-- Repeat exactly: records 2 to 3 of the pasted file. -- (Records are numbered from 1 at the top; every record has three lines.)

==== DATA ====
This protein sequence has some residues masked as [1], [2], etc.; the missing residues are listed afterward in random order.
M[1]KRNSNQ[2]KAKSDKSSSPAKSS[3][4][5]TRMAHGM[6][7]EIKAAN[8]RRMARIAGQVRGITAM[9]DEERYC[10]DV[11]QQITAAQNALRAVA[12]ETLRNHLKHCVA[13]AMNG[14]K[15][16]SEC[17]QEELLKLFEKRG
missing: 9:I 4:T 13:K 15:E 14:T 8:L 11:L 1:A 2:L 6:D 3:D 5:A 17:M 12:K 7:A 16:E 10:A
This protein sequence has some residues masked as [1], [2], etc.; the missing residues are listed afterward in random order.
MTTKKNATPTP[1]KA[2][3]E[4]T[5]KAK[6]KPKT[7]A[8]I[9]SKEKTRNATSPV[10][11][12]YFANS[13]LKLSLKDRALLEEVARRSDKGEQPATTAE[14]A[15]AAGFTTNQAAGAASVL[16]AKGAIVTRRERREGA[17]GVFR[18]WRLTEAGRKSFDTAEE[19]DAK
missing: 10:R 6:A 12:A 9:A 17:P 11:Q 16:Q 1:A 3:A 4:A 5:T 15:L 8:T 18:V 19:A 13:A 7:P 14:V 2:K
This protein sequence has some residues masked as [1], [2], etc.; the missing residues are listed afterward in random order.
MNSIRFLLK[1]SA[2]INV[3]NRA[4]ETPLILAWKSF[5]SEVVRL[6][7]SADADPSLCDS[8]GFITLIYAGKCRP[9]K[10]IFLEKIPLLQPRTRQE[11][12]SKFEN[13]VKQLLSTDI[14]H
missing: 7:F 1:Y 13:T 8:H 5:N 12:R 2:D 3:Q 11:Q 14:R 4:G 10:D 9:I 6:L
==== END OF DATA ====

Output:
This protein sequence has some residues masked as [1], [2], etc.; the missing residues are listed afterward in random order.
MTTKKNATPTP[1]KA[2][3]E[4]T[5]KAK[6]KPKT[7]A[8]I[9]SKEKTRNATSPV[10][11][12]YFANS[13]LKLSLKDRALLEEVARRSDKGEQPATTAE[14]A[15]AAGFTTNQAAGAASVL[16]AKGAIVTRRERREGA[17]GVFR[18]WRLTEAGRKSFDTAEE[19]DAK
missing: 10:R 6:A 12:A 9:A 17:P 11:Q 16:Q 1:A 3:A 4:A 5:T 15:L 8:T 18:V 19:A 13:A 7:P 14:V 2:K
This protein sequence has some residues masked as [1], [2], etc.; the missing residues are listed afterward in random order.
MNSIRFLLK[1]SA[2]INV[3]NRA[4]ETPLILAWKSF[5]SEVVRL[6][7]SADADPSLCDS[8]GFITLIYAGKCRP[9]K[10]IFLEKIPLLQPRTRQE[11][12]SKFEN[13]VKQLLSTDI[14]H
missing: 7:F 1:Y 13:T 8:H 5:N 12:R 2:D 3:Q 11:Q 14:R 4:G 10:D 9:I 6:L